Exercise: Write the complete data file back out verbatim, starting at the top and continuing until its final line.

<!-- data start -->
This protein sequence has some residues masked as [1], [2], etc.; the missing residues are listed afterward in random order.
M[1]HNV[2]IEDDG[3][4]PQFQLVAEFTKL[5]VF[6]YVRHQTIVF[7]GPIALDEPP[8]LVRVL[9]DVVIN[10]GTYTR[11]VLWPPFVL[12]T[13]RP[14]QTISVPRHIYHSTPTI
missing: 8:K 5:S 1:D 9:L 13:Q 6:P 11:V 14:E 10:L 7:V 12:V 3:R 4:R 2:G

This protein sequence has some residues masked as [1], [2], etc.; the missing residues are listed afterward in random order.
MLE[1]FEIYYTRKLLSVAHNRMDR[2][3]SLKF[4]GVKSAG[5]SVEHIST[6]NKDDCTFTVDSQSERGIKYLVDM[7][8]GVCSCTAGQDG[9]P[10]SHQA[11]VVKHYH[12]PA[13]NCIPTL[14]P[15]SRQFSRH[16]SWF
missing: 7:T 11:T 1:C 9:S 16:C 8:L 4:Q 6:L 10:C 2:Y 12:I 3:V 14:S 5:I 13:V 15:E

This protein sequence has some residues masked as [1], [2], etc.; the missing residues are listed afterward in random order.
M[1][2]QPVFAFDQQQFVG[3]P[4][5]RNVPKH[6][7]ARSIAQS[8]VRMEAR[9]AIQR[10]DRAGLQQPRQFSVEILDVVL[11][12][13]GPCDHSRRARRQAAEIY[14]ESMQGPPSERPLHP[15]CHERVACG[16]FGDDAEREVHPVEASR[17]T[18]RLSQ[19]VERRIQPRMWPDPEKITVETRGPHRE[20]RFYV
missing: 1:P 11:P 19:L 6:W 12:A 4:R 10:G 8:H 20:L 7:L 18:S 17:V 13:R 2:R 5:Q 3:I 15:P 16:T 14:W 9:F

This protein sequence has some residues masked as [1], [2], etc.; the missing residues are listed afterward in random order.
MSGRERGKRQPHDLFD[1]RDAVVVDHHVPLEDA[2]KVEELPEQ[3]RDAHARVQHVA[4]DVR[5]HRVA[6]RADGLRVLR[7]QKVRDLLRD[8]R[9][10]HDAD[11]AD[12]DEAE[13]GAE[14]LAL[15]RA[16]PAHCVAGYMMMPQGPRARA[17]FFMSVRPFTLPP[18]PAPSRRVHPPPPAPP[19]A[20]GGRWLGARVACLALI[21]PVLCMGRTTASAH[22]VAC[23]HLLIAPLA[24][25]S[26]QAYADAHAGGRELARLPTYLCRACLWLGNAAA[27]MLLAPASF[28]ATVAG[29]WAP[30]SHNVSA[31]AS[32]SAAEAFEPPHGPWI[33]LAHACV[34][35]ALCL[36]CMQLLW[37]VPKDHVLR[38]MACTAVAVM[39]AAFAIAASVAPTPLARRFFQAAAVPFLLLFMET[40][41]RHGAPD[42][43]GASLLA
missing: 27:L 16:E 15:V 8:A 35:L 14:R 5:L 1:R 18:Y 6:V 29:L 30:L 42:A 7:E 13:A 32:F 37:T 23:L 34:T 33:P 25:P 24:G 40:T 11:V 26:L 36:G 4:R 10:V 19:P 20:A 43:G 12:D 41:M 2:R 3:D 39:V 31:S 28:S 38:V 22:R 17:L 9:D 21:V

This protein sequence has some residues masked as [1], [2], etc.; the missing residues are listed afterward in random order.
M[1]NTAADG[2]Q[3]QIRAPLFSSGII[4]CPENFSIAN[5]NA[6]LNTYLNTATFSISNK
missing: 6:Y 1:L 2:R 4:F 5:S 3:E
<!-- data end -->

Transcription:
This protein sequence has some residues masked as [1], [2], etc.; the missing residues are listed afterward in random order.
M[1]HNV[2]IEDDG[3][4]PQFQLVAEFTKL[5]VF[6]YVRHQTIVF[7]GPIALDEPP[8]LVRVL[9]DVVIN[10]GTYTR[11]VLWPPFVL[12]T[13]RP[14]QTISVPRHIYHSTPTI
missing: 8:K 5:S 1:D 9:L 13:Q 6:P 11:V 14:E 10:L 7:V 12:V 3:R 4:R 2:G

This protein sequence has some residues masked as [1], [2], etc.; the missing residues are listed afterward in random order.
MLE[1]FEIYYTRKLLSVAHNRMDR[2][3]SLKF[4]GVKSAG[5]SVEHIST[6]NKDDCTFTVDSQSERGIKYLVDM[7][8]GVCSCTAGQDG[9]P[10]SHQA[11]VVKHYH[12]PA[13]NCIPTL[14]P[15]SRQFSRH[16]SWF
missing: 7:T 11:T 1:C 9:S 16:C 8:L 4:Q 6:L 10:C 2:Y 12:I 3:V 14:S 5:I 13:V 15:E

This protein sequence has some residues masked as [1], [2], etc.; the missing residues are listed afterward in random order.
M[1][2]QPVFAFDQQQFVG[3]P[4][5]RNVPKH[6][7]ARSIAQS[8]VRMEAR[9]AIQR[10]DRAGLQQPRQFSVEILDVVL[11][12][13]GPCDHSRRARRQAAEIY[14]ESMQGPPSERPLHP[15]CHERVACG[16]FGDDAEREVHPVEASR[17]T[18]RLSQ[19]VERRIQPRMWPDPEKITVETRGPHRE[20]RFYV
missing: 1:P 11:P 19:L 6:W 12:A 4:R 10:G 8:H 20:L 7:L 18:S 17:V 13:R 2:R 5:Q 3:I 15:P 16:T 14:W 9:F

This protein sequence has some residues masked as [1], [2], etc.; the missing residues are listed afterward in random order.
MSGRERGKRQPHDLFD[1]RDAVVVDHHVPLEDA[2]KVEELPEQ[3]RDAHARVQHVA[4]DVR[5]HRVA[6]RADGLRVLR[7]QKVRDLLRD[8]R[9][10]HDAD[11]AD[12]DEAE[13]GAE[14]LAL[15]RA[16]PAHCVAGYMMMPQGPRARA[17]FFMSVRPFTLPP[18]PAPSRRVHPPPPAPP[19]A[20]GGRWLGARVACLALI[21]PVLCMGRTTASAH[22]VAC[23]HLLIAPLA[24][25]S[26]QAYADAHAGGRELARLPTYLCRACLWLGNAAA[27]MLLAPASF[28]ATVAG[29]WAP[30]SHNVSA[31]AS[32]SAAEAFEPPHGPWI[33]LAHACV[34][35]ALCL[36]CMQLLW[37]VPKDHVLR[38]MACTAVAVM[39]AAFAIAASVAPTPLARRFFQAAAVPFLLLFMET[40][41]RHGAPD[42][43]GASLLA
missing: 27:L 16:E 15:V 8:A 35:L 14:R 5:L 1:R 18:Y 6:V 29:L 30:L 42:A 7:E 13:A 32:F 37:T 23:L 34:T 33:P 25:P 24:G 40:T 11:V 26:L 36:G 4:R 10:V 19:P 20:A 43:G 12:D 41:M 2:R 3:D 39:V 31:S 28:S 38:V 22:R 17:L 9:D 21:V

This protein sequence has some residues masked as [1], [2], etc.; the missing residues are listed afterward in random order.
M[1]NTAADG[2]Q[3]QIRAPLFSSGII[4]CPENFSIAN[5]NA[6]LNTYLNTATFSISNK
missing: 6:Y 1:L 2:R 4:F 5:S 3:E